Mostyn directly gave one of Taylor’s opponents, Dave Norman, $275,000, about a third of the money the candidate raised for the most recent filing period, April 20 through May 19. Norman got another $225,000 from Conservative Voters of Texas, which has gotten nearly all of its money from Mostyn. He was the sole contributor in the last period, giving the committee $400,000.
Another group to which Mostyn has heavily donated, the liberal Texans for Insurance Reform, gave Norman more than $350,000, Texas Ethics Commission records show.
Taylor, a state representative from Friendswood, raised more than Norman in the filing period, pulling in $1.1 million. More than $800,000 of it came from Texans for Lawsuit Reform, a large and influential pro-business lobby group. TLR gives mostly to Republicans but also has contributed heavily to a few Democrats who support the group on lawsuit restrictions.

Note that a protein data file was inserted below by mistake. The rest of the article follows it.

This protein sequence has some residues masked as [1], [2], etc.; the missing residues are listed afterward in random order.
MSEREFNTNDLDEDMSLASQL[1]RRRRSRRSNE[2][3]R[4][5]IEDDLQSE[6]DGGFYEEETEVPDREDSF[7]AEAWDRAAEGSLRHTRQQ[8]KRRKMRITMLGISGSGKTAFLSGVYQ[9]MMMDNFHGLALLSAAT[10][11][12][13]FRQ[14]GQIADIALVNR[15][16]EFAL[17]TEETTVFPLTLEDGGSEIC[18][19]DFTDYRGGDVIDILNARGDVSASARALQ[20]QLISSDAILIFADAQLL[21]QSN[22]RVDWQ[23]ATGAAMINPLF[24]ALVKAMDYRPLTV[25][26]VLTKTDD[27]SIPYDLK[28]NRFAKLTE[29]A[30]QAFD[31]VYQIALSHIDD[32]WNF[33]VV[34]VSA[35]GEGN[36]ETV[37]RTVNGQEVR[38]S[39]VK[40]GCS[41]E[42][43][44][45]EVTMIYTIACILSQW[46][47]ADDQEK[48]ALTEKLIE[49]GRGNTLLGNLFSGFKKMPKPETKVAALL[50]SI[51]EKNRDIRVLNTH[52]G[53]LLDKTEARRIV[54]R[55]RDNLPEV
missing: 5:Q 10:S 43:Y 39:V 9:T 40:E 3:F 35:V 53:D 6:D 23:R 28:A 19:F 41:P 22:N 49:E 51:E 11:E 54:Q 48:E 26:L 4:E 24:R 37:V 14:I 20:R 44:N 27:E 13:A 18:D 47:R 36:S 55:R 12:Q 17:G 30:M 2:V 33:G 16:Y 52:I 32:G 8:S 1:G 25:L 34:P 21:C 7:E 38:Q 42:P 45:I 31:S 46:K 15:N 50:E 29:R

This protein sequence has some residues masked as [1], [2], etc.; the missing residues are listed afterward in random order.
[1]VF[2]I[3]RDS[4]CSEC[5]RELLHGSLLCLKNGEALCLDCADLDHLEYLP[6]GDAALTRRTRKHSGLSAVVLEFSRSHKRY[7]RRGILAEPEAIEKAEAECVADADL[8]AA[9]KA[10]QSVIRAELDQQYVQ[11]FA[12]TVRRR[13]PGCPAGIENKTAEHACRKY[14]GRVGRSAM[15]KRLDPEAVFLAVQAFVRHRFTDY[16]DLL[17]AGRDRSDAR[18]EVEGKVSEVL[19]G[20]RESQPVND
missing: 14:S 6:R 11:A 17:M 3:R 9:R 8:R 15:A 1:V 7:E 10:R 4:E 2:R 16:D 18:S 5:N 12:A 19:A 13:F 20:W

Mostyn has battled with Taylor, who runs an insurance agency, over hurricane-related lawsuits.
"Dave Norman and I don't agree on many issues — he's about as hard-right Republican as anyone can get. But he is a man of integrity and courage," Mostyn said in a written statement. "Larry Taylor sold out his own constituents to the company that paid him hundreds of thousands of dollars."
Taylor said he thinks his campaign is still on track to win. He said Republican voters are turned off by the source of political money flowing into his chief opponent’s coffers.
“I think it’s very strange when the No. 1 funder of Democrats in the state of Texas comes and tries to buy a state Senate seat in a Republican primary,” Taylor said.
There's a third candidate in the race, Daniel McCool, who only raised about $2,100 for the period. But his presence on the ballot could help force the race into a July 31 runoff.